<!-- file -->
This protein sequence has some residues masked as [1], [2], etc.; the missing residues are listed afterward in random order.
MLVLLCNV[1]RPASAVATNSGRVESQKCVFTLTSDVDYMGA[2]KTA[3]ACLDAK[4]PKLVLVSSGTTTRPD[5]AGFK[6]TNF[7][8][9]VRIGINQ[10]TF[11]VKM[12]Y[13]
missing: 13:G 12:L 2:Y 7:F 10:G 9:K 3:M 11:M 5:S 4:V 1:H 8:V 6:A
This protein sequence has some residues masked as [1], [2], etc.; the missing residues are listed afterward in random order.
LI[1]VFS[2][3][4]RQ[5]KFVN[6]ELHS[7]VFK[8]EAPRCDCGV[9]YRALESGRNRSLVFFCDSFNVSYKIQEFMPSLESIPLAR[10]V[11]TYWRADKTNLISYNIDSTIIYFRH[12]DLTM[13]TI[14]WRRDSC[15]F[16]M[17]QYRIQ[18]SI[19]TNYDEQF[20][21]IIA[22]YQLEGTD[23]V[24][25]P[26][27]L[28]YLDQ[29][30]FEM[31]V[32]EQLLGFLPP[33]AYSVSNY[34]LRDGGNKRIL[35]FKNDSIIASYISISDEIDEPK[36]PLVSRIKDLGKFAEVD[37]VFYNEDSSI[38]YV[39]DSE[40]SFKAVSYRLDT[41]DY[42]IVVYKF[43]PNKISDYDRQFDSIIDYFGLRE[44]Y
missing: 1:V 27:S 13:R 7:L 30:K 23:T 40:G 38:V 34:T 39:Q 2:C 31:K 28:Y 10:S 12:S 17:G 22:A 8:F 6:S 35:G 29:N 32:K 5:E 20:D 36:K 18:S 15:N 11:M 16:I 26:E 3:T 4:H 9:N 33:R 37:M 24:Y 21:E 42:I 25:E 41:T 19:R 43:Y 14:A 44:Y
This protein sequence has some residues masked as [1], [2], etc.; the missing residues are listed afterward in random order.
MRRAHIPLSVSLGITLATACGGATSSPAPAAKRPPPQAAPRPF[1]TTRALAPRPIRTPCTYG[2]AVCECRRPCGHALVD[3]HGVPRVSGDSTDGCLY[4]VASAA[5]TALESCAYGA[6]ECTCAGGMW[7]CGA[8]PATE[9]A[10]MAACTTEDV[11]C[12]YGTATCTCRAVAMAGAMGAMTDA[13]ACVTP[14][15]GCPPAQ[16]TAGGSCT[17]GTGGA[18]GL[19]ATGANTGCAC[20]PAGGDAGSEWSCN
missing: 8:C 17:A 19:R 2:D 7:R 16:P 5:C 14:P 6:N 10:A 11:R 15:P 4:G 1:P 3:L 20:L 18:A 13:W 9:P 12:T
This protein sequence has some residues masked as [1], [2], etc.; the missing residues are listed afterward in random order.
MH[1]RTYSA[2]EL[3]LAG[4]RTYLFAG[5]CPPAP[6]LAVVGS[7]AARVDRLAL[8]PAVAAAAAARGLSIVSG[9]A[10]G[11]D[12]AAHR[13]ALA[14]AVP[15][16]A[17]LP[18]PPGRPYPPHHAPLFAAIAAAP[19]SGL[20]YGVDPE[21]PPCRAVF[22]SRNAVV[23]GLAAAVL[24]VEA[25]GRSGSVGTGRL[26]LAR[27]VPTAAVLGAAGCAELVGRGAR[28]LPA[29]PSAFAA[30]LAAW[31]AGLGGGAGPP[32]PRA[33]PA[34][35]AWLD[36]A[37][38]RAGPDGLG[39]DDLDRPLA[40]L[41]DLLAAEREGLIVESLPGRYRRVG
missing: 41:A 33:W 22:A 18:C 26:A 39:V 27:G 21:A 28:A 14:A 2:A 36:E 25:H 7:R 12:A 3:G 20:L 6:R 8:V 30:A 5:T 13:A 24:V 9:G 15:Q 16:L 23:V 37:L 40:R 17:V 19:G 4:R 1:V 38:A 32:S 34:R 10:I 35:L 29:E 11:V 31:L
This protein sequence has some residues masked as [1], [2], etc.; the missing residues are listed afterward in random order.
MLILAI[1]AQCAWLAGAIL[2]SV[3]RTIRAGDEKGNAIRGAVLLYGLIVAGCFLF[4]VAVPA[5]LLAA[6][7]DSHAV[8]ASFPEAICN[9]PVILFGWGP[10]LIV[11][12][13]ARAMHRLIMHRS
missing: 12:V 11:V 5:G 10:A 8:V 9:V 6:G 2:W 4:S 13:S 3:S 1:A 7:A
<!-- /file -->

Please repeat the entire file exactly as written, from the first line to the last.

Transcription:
This protein sequence has some residues masked as [1], [2], etc.; the missing residues are listed afterward in random order.
MLVLLCNV[1]RPASAVATNSGRVESQKCVFTLTSDVDYMGA[2]KTA[3]ACLDAK[4]PKLVLVSSGTTTRPD[5]AGFK[6]TNF[7][8][9]VRIGINQ[10]TF[11]VKM[12]Y[13]
missing: 13:G 12:L 2:Y 7:F 10:G 9:K 3:M 11:M 5:S 4:V 1:H 8:V 6:A
This protein sequence has some residues masked as [1], [2], etc.; the missing residues are listed afterward in random order.
LI[1]VFS[2][3][4]RQ[5]KFVN[6]ELHS[7]VFK[8]EAPRCDCGV[9]YRALESGRNRSLVFFCDSFNVSYKIQEFMPSLESIPLAR[10]V[11]TYWRADKTNLISYNIDSTIIYFRH[12]DLTM[13]TI[14]WRRDSC[15]F[16]M[17]QYRIQ[18]SI[19]TNYDEQF[20][21]IIA[22]YQLEGTD[23]V[24][25]P[26][27]L[28]YLDQ[29][30]FEM[31]V[32]EQLLGFLPP[33]AYSVSNY[34]LRDGGNKRIL[35]FKNDSIIASYISISDEIDEPK[36]PLVSRIKDLGKFAEVD[37]VFYNEDSSI[38]YV[39]DSE[40]SFKAVSYRLDT[41]DY[42]IVVYKF[43]PNKISDYDRQFDSIIDYFGLRE[44]Y
missing: 1:V 27:S 13:R 7:L 30:K 23:T 40:G 38:V 34:T 39:Q 2:C 31:K 28:Y 10:S 12:S 17:G 22:A 8:F 6:S 35:G 29:N 32:K 5:E 20:D 36:K 18:S 15:N 11:M 16:I 26:E 3:T 4:H 9:N 33:R 37:M 24:Y 21:E 42:I 25:E 41:T 19:R 43:Y 14:A 44:Y
This protein sequence has some residues masked as [1], [2], etc.; the missing residues are listed afterward in random order.
MRRAHIPLSVSLGITLATACGGATSSPAPAAKRPPPQAAPRPF[1]TTRALAPRPIRTPCTYG[2]AVCECRRPCGHALVD[3]HGVPRVSGDSTDGCLY[4]VASAA[5]TALESCAYGA[6]ECTCAGGMW[7]CGA[8]PATE[9]A[10]MAACTTEDV[11]C[12]YGTATCTCRAVAMAGAMGAMTDA[13]ACVTP[14][15]GCPPAQ[16]TAGGSCT[17]GTGGA[18]GL[19]ATGANTGCAC[20]PAGGDAGSEWSCN
missing: 8:C 17:A 19:R 2:D 7:R 16:P 5:C 14:P 6:N 10:A 11:R 15:P 4:G 1:P 3:L 20:L 18:A 13:W 9:P 12:T
This protein sequence has some residues masked as [1], [2], etc.; the missing residues are listed afterward in random order.
MH[1]RTYSA[2]EL[3]LAG[4]RTYLFAG[5]CPPAP[6]LAVVGS[7]AARVDRLAL[8]PAVAAAAAARGLSIVSG[9]A[10]G[11]D[12]AAHR[13]ALA[14]AVP[15][16]A[17]LP[18]PPGRPYPPHHAPLFAAIAAAP[19]SGL[20]YGVDPE[21]PPCRAVF[22]SRNAVV[23]GLAAAVL[24]VEA[25]GRSGSVGTGRL[26]LAR[27]VPTAAVLGAAGCAELVGRGAR[28]LPA[29]PSAFAA[30]LAAW[31]AGLGGGAGPP[32]PRA[33]PA[34][35]AWLD[36]A[37][38]RAGPDGLG[39]DDLDRPLA[40]L[41]DLLAAEREGLIVESLPGRYRRVG
missing: 41:A 33:W 22:A 18:C 26:A 39:V 27:G 21:A 28:A 14:A 2:A 36:E 25:H 7:R 12:A 3:G 20:L 6:R 8:V 30:A 5:T 13:A 24:V 9:G 15:Q 16:L 23:V 37:L 40:R 17:V 19:G 4:R 1:V 38:A 32:S 34:R 10:I 35:L 29:E 11:V 31:L
This protein sequence has some residues masked as [1], [2], etc.; the missing residues are listed afterward in random order.
MLILAI[1]AQCAWLAGAIL[2]SV[3]RTIRAGDEKGNAIRGAVLLYGLIVAGCFLF[4]VAVPA[5]LLAA[6][7]DSHAV[8]ASFPEAICN[9]PVILFGWGP[10]LIV[11][12][13]ARAMHRLIMHRS
missing: 12:V 11:V 5:G 10:A 8:V 9:V 6:G 2:W 4:S 13:S 3:S 1:A 7:A